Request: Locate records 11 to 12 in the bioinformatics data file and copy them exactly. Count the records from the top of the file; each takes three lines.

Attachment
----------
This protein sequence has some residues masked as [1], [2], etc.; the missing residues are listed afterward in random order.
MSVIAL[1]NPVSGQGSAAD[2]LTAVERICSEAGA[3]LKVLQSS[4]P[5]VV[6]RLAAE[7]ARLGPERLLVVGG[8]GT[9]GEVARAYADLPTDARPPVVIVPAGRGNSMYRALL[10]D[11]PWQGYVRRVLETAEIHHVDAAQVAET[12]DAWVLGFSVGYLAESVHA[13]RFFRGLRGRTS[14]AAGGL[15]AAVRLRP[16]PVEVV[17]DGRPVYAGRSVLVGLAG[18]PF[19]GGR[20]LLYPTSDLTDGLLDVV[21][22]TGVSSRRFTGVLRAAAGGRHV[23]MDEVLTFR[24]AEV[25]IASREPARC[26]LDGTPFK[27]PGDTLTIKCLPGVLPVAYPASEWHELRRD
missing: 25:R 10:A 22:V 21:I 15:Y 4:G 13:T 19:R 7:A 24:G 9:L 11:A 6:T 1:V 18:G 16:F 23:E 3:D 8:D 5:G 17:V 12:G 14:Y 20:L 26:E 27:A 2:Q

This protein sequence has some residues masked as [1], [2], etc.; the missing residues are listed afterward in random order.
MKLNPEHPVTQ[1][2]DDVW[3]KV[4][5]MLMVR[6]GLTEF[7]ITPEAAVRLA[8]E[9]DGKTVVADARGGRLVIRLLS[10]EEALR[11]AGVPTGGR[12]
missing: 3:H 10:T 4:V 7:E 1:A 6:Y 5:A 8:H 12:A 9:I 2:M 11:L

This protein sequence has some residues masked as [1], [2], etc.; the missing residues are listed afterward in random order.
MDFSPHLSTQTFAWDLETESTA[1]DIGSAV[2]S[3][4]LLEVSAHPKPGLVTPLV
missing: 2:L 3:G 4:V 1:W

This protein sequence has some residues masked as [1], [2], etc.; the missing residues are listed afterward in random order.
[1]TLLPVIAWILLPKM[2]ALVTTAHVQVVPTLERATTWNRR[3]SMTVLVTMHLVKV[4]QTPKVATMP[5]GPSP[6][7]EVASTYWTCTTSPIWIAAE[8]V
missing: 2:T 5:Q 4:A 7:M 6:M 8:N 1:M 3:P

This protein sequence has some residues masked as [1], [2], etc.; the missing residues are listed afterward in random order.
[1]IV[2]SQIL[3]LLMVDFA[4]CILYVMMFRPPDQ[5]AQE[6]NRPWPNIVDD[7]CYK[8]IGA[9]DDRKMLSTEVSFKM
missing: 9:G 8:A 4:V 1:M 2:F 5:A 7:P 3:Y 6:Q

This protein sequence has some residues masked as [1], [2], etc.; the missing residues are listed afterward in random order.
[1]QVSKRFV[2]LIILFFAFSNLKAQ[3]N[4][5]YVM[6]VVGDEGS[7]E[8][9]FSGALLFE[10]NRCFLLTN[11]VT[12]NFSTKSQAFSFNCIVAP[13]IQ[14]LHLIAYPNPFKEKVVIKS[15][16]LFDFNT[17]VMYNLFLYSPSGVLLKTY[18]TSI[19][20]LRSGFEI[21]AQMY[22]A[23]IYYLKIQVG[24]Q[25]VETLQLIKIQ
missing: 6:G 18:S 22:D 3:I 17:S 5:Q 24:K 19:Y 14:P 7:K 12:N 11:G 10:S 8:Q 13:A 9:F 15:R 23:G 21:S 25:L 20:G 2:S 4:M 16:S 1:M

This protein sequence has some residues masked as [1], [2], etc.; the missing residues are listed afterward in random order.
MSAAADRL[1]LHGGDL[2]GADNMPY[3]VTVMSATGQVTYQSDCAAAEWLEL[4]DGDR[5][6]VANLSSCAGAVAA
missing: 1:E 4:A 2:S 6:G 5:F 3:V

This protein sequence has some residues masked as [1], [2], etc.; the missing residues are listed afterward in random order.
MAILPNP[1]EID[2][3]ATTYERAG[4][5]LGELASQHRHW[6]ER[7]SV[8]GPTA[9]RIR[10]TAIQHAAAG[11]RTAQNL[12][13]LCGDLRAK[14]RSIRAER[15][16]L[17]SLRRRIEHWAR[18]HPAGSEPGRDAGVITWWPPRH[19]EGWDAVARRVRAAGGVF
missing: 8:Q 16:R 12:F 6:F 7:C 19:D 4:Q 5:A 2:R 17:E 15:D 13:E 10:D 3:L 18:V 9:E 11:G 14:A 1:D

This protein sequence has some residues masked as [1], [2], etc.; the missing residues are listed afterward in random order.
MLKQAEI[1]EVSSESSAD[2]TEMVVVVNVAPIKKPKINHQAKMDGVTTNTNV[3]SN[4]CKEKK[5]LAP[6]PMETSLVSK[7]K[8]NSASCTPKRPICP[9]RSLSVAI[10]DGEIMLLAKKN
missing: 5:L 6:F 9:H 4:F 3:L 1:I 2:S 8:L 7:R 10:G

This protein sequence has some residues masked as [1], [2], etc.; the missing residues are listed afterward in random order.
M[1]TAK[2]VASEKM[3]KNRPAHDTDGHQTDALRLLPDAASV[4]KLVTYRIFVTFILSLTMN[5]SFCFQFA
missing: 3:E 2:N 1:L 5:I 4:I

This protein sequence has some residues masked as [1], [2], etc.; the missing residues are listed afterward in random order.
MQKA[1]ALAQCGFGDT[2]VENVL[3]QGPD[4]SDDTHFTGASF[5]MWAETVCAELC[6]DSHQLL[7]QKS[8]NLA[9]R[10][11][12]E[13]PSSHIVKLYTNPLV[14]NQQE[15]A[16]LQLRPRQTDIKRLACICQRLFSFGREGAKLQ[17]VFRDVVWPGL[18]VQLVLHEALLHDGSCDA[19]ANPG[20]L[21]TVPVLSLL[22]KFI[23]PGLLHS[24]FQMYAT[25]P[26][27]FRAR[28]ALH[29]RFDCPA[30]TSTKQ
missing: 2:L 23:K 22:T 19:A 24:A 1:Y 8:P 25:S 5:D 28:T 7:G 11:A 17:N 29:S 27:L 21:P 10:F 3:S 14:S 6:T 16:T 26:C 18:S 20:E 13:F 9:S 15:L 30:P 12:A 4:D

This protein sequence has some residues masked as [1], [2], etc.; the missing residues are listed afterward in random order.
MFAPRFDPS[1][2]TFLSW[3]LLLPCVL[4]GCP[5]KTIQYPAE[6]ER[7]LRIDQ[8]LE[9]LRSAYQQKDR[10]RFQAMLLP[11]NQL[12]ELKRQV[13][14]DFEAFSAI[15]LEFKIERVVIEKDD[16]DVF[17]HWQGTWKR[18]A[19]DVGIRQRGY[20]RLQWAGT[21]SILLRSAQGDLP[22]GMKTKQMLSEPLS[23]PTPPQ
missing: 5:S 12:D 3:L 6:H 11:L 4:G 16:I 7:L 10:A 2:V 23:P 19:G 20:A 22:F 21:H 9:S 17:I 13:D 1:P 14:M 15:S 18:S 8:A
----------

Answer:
This protein sequence has some residues masked as [1], [2], etc.; the missing residues are listed afterward in random order.
MQKA[1]ALAQCGFGDT[2]VENVL[3]QGPD[4]SDDTHFTGASF[5]MWAETVCAELC[6]DSHQLL[7]QKS[8]NLA[9]R[10][11][12]E[13]PSSHIVKLYTNPLV[14]NQQE[15]A[16]LQLRPRQTDIKRLACICQRLFSFGREGAKLQ[17]VFRDVVWPGL[18]VQLVLHEALLHDGSCDA[19]ANPG[20]L[21]TVPVLSLL[22]KFI[23]PGLLHS[24]FQMYAT[25]P[26][27]FRAR[28]ALH[29]RFDCPA[30]TSTKQ
missing: 2:L 23:K 22:T 19:A 24:A 1:Y 8:P 25:S 5:D 28:T 7:G 11:A 17:N 29:S 27:L 21:P 10:F 3:S 14:S 6:T 16:T 26:C 18:S 20:E 13:F 9:S 15:L 30:P 12:A 4:D

This protein sequence has some residues masked as [1], [2], etc.; the missing residues are listed afterward in random order.
MFAPRFDPS[1][2]TFLSW[3]LLLPCVL[4]GCP[5]KTIQYPAE[6]ER[7]LRIDQ[8]LE[9]LRSAYQQKDR[10]RFQAMLLP[11]NQL[12]ELKRQV[13][14]DFEAFSAI[15]LEFKIERVVIEKDD[16]DVF[17]HWQGTWKR[18]A[19]DVGIRQRGY[20]RLQWAGT[21]SILLRSAQGDLP[22]GMKTKQMLSEPLS[23]PTPPQ
missing: 5:S 12:D 3:L 6:H 11:L 4:G 16:I 7:L 10:A 2:V 23:P 19:G 20:A 22:F 21:H 9:S 17:I 13:D 1:P 14:M 15:S 18:S 8:A